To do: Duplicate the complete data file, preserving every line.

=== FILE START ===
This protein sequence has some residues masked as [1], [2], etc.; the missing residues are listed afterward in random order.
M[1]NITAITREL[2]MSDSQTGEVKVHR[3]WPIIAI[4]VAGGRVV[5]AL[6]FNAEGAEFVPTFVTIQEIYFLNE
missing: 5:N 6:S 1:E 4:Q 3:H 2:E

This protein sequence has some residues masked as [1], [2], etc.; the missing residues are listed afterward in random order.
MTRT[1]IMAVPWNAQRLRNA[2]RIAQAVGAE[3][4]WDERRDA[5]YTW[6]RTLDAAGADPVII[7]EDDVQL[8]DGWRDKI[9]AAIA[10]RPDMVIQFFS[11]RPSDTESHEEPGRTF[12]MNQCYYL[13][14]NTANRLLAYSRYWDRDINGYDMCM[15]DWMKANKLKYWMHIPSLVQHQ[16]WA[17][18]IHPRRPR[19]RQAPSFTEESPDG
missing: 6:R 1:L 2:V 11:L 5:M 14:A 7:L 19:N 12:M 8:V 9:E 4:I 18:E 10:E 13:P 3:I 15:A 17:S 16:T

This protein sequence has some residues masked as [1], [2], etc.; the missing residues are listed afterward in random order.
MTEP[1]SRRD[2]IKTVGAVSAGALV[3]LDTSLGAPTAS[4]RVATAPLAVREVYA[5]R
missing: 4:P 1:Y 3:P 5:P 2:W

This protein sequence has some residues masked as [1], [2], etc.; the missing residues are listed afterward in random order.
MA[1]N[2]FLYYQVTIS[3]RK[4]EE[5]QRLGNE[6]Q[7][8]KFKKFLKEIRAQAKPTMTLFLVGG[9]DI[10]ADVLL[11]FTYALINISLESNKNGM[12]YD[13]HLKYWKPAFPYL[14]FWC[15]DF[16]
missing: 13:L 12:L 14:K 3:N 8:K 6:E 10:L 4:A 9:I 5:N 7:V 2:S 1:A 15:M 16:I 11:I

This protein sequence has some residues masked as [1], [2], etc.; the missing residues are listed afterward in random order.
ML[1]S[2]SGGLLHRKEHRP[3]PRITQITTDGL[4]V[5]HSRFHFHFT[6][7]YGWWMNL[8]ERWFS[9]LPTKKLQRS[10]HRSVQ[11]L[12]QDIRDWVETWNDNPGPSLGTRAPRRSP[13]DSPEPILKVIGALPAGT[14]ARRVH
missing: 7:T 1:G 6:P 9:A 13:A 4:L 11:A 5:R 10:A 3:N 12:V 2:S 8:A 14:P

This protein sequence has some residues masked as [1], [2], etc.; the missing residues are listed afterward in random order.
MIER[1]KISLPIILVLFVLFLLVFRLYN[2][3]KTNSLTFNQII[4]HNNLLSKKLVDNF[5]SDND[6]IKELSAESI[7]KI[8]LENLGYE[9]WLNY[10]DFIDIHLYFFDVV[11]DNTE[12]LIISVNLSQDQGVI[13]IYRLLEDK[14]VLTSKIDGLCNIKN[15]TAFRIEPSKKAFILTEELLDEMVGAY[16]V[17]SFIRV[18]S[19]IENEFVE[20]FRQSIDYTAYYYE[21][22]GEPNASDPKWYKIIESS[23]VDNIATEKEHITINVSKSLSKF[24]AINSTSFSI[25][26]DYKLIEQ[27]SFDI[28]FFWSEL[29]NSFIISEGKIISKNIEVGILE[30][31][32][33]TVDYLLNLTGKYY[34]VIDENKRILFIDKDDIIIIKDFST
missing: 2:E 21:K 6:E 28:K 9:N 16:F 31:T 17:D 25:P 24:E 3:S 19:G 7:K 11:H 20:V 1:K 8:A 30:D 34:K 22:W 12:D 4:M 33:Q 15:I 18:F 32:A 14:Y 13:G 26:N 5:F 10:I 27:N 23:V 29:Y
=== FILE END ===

This protein sequence has some residues masked as [1], [2], etc.; the missing residues are listed afterward in random order.
M[1]NITAITREL[2]MSDSQTGEVKVHR[3]WPIIAI[4]VAGGRVV[5]AL[6]FNAEGAEFVPTFVTIQEIYFLNE
missing: 5:N 6:S 1:E 4:Q 3:H 2:E

This protein sequence has some residues masked as [1], [2], etc.; the missing residues are listed afterward in random order.
MTRT[1]IMAVPWNAQRLRNA[2]RIAQAVGAE[3][4]WDERRDA[5]YTW[6]RTLDAAGADPVII[7]EDDVQL[8]DGWRDKI[9]AAIA[10]RPDMVIQFFS[11]RPSDTESHEEPGRTF[12]MNQCYYL[13][14]NTANRLLAYSRYWDRDINGYDMCM[15]DWMKANKLKYWMHIPSLVQHQ[16]WA[17][18]IHPRRPR[19]RQAPSFTEESPDG
missing: 6:R 1:L 2:V 11:L 5:M 14:A 7:L 19:N 12:M 8:V 9:E 4:I 18:E 10:E 13:P 3:I 15:A 17:S 16:T

This protein sequence has some residues masked as [1], [2], etc.; the missing residues are listed afterward in random order.
MTEP[1]SRRD[2]IKTVGAVSAGALV[3]LDTSLGAPTAS[4]RVATAPLAVREVYA[5]R
missing: 4:P 1:Y 3:P 5:P 2:W

This protein sequence has some residues masked as [1], [2], etc.; the missing residues are listed afterward in random order.
MA[1]N[2]FLYYQVTIS[3]RK[4]EE[5]QRLGNE[6]Q[7][8]KFKKFLKEIRAQAKPTMTLFLVGG[9]DI[10]ADVLL[11]FTYALINISLESNKNGM[12]YD[13]HLKYWKPAFPYL[14]FWC[15]DF[16]
missing: 13:L 12:L 14:K 3:N 8:K 6:E 10:L 4:A 9:I 5:N 7:V 2:S 1:A 15:M 16:I 11:I

This protein sequence has some residues masked as [1], [2], etc.; the missing residues are listed afterward in random order.
ML[1]S[2]SGGLLHRKEHRP[3]PRITQITTDGL[4]V[5]HSRFHFHFT[6][7]YGWWMNL[8]ERWFS[9]LPTKKLQRS[10]HRSVQ[11]L[12]QDIRDWVETWNDNPGPSLGTRAPRRSP[13]DSPEPILKVIGALPAGT[14]ARRVH
missing: 7:T 1:G 6:P 9:A 13:A 4:L 11:A 5:R 10:A 3:N 12:V 2:S 8:A 14:P

This protein sequence has some residues masked as [1], [2], etc.; the missing residues are listed afterward in random order.
MIER[1]KISLPIILVLFVLFLLVFRLYN[2][3]KTNSLTFNQII[4]HNNLLSKKLVDNF[5]SDND[6]IKELSAESI[7]KI[8]LENLGYE[9]WLNY[10]DFIDIHLYFFDVV[11]DNTE[12]LIISVNLSQDQGVI[13]IYRLLEDK[14]VLTSKIDGLCNIKN[15]TAFRIEPSKKAFILTEELLDEMVGAY[16]V[17]SFIRV[18]S[19]IENEFVE[20]FRQSIDYTAYYYE[21][22]GEPNASDPKWYKIIESS[23]VDNIATEKEHITINVSKSLSKF[24]AINSTSFSI[25][26]DYKLIEQ[27]SFDI[28]FFWSEL[29]NSFIISEGKIISKNIEVGILE[30][31][32][33]TVDYLLNLTGKYY[34]VIDENKRILFIDKDDIIIIKDFST
missing: 2:E 21:K 6:E 28:K 9:N 16:F 31:T 17:D 25:P 24:E 3:S 19:G 7:K 11:H 20:V 1:K 8:A 30:D 34:K 22:W 12:D 4:M 33:Q 15:I 18:F 32:A 14:Y 13:G 26:N 5:F 10:I 27:N 23:V 29:Y